The Proper Distinction Between Law and Gospel: Thesis XV

“In the eleventh place, the Word of God is not rightly divided when the Gospel is turned into a preaching of repentance” (C.F.W. Walther, The Proper Distinction Between Law and Gospel reproduced from the German edition of 1897 by W.H.T. Dau (St. Louis: Concordia, 1986), 3).

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4 thoughts on “The Proper Distinction Between Law and Gospel: Thesis XV

  1. Thank you, Vicar Michael, for sharing each of Walther’s theses. (I look forward to more.) This is one of my favorites. When I read the book some years ago, it was like, “Wow, that’s how I used to live.” Or “I can identify with that.” It was such an eye opener for me – I am still amazed at it.

  2. What does this thesis mean, and what specifically is a “preaching of repentance”? In Acts 2 Peter seems to me to be preaching the gospel, the good news of Jesus. When his listeners ask what they must do, he tells them to repent and be baptized. Is that a “preaching of repentance?”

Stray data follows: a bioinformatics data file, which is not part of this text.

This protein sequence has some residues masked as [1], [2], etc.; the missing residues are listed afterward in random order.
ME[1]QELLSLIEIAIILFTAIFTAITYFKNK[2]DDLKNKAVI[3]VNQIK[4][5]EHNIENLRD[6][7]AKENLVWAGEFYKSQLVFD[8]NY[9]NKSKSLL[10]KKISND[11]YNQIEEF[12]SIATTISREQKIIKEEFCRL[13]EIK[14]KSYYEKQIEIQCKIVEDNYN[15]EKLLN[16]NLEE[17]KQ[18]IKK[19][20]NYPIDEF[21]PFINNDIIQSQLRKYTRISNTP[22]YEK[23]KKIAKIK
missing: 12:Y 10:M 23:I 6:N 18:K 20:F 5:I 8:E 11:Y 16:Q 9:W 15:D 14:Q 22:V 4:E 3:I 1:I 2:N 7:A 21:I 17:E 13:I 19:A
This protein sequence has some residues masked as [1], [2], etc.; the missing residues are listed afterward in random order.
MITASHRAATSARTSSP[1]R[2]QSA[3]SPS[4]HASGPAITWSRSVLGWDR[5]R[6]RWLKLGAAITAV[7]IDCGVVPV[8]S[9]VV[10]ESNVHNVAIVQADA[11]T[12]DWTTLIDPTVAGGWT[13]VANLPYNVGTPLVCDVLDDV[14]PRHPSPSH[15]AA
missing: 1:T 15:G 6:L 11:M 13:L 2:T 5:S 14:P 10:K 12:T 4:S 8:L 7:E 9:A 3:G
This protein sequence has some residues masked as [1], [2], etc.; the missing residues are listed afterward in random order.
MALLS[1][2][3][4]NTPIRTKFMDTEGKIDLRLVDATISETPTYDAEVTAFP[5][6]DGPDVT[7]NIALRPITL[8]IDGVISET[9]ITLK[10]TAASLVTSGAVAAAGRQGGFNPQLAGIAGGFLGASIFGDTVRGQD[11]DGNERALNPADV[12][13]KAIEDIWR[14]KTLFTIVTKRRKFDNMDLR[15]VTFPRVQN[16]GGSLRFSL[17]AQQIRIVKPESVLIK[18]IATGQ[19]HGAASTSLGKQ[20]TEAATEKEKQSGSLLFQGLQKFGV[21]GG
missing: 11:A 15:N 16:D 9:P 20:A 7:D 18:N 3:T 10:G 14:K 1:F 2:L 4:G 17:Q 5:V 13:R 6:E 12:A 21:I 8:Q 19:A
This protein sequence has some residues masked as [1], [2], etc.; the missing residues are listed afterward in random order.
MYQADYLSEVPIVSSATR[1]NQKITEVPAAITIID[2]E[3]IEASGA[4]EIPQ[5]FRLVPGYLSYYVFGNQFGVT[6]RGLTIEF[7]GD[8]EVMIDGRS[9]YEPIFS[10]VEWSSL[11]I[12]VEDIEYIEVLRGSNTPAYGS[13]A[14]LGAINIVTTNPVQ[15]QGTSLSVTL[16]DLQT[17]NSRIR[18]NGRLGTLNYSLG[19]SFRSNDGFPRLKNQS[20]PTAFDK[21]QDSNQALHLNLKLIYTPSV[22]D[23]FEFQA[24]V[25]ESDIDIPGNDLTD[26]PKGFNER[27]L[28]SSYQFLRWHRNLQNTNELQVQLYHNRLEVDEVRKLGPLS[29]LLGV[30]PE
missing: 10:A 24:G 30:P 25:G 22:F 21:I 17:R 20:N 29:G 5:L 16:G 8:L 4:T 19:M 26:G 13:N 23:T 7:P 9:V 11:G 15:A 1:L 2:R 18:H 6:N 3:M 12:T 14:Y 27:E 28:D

3. Peter is preaching Gospel in the “broad sense,” i.e., both Law (repent!) and Gospel (believe!). Walther means that the Gospel in the “narrow sense” (i.e., Jesus died for your sins and forgives them) should not include anything like “you are a sinner; repent!”

    Tim

  4. In addition, the words of Peter in Acts 2 make his hearers what God wants them to be: beggars, with their only hope found in God. Peter’s sermons leads to these words: “Let all the house of Israel therefore know for certain that God has made him both Lord and Christ, this Jesus whom you crucified” (2:36, ESV).

    Peter’s words put his hearers in a box with no way out. They had killed the Christ.

    But then we notice how those people, after hearing the hard words of Peter, were “cut to the heart.” They ask what to do, and Peter leads them to repentance and baptism, the action of God that brings forgiveness of sin and the Holy Spirit. And Peter concludes with these words: “the promise is for you…” Acts 2 is actually an example of the proper distinction between Law and Gospel, not some sort of evidence against this thesis.

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